Shooting Kodak Ektachrome!
Mama...They...Took...My...Ekta...Chrome... Away ~. . .
Pick up that slide. Feel the mount between your thumb and fingers. Gaze through it, still as vibrant as ever. You can almost smell the chrome scent as you gaze through the grain into a rainbow of color: air force blue, alizarin crimson, Persian rose, Zinnwaldite brown.
Yes, sadly, Kodak discontinued Ektachrome films. But, there is loads of time to pick up some of this very special slide film, wind then onto your film advance, and lock those unique colors you can only get from slide film back into that camera you wear like your first favorite suit.
Why do we love slide film? It's timeless. We thought Ektachrome was forever because Kodak Ektachrome had a unique look, nostalgic feel, and enchanted magic spectrum when we projected it. So like those love songs you fall asleep to, that old slide film got into our soul slowly, gently, passionately. Fade to Black ...
One cold Colorado winter morning, in low light, I pulled a roll out of my backpack and loaded Ektachrome into a frost-covered Canon. I wanted to try and catch this 45-pound male lynx in his "sleepy" phase. It was early in March, and he was eating zoo-fed- five-course entrees of squirrel, marmot and rabbit. Yumm.
If you like metadata, the photograph details are
Film: Kodak Ektachrome Slide Film / Camera:: Canon EOS A2 / Shutter: 1/90th second / Aperture: F/4 / Lens: 300 mm Canon lens / Lynx: Captive Animal in the Denver Zoo.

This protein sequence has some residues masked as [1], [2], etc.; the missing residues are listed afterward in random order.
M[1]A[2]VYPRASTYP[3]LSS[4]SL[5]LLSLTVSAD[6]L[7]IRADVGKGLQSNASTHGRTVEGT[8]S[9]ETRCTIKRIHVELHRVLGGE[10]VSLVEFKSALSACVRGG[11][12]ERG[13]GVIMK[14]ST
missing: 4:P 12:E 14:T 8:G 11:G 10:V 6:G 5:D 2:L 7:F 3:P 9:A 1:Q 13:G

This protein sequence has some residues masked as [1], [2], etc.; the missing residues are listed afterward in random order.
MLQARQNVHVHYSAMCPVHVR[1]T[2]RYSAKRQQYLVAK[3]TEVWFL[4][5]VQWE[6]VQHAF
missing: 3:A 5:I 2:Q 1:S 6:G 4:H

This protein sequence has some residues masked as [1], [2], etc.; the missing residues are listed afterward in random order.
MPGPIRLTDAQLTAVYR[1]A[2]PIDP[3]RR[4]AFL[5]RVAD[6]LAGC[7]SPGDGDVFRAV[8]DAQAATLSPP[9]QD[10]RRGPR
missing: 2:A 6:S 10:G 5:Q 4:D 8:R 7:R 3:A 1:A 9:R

Now, granted, slides are not for every shooter. Balanced for daylight, slide films often need to be exposed with mindful technique because, in general, they tend to have less latitude than negative films. Black and white slide film, even when expired, is also more forgiving than color slides.
With the demise of Kodachome, many folks tell us slide film is dead. Let us answer in all caps: SLIDE FILM IS ALIVE !
You can order some beautiful vivid Velvia. You'll be delighted with the Velvia chrome film. I like to try 100 and 200 ISO 35 mm Kodak Elite Chrome, Kodak Elite Chrome EB, Ektachrome 100VS ( I rate mine at ISO 80).
Check out your FPP store and also Adorama and The Lomo Film Shop. Expired Ektachrome as far back as 1992 is still good to shoot, I believe, so just find some that has been in the fridge.
Lomographers, medium format photographers, LF shooters and 35 mm folk- all of us who love slide film can order it online or in the store. I urge you, this summer, pack, unwrap, wind and Lock & Load some slide film when you hit the road ! Process it yourself or at: Precision Imaging in Chicago, Harmon's in Gainesville, Florida, The Darkroom California, Hamilton Nebraska or Dwayne's in Parsons Kansas. But don't stop there. Scan and Share on the FPP flickr site and at the Flickr Ektachrome Group.
I'd like to hear from you, so if you'd like to write, share, or just comment about your slide photography experience, especially you pros who do E-6 at home, feel free to tell about how much you love slide film in the comments !
( Jim Austin is a photographer, teacher, writer for Apogee Magazine and a regular contributor to The Film Photography Project. He lives aboard Salty Paws, a sailing catamaran and blogs on his adventure photography at http://jimaustin.wordpress.com/ . You can also find him at http://jimages.com/ )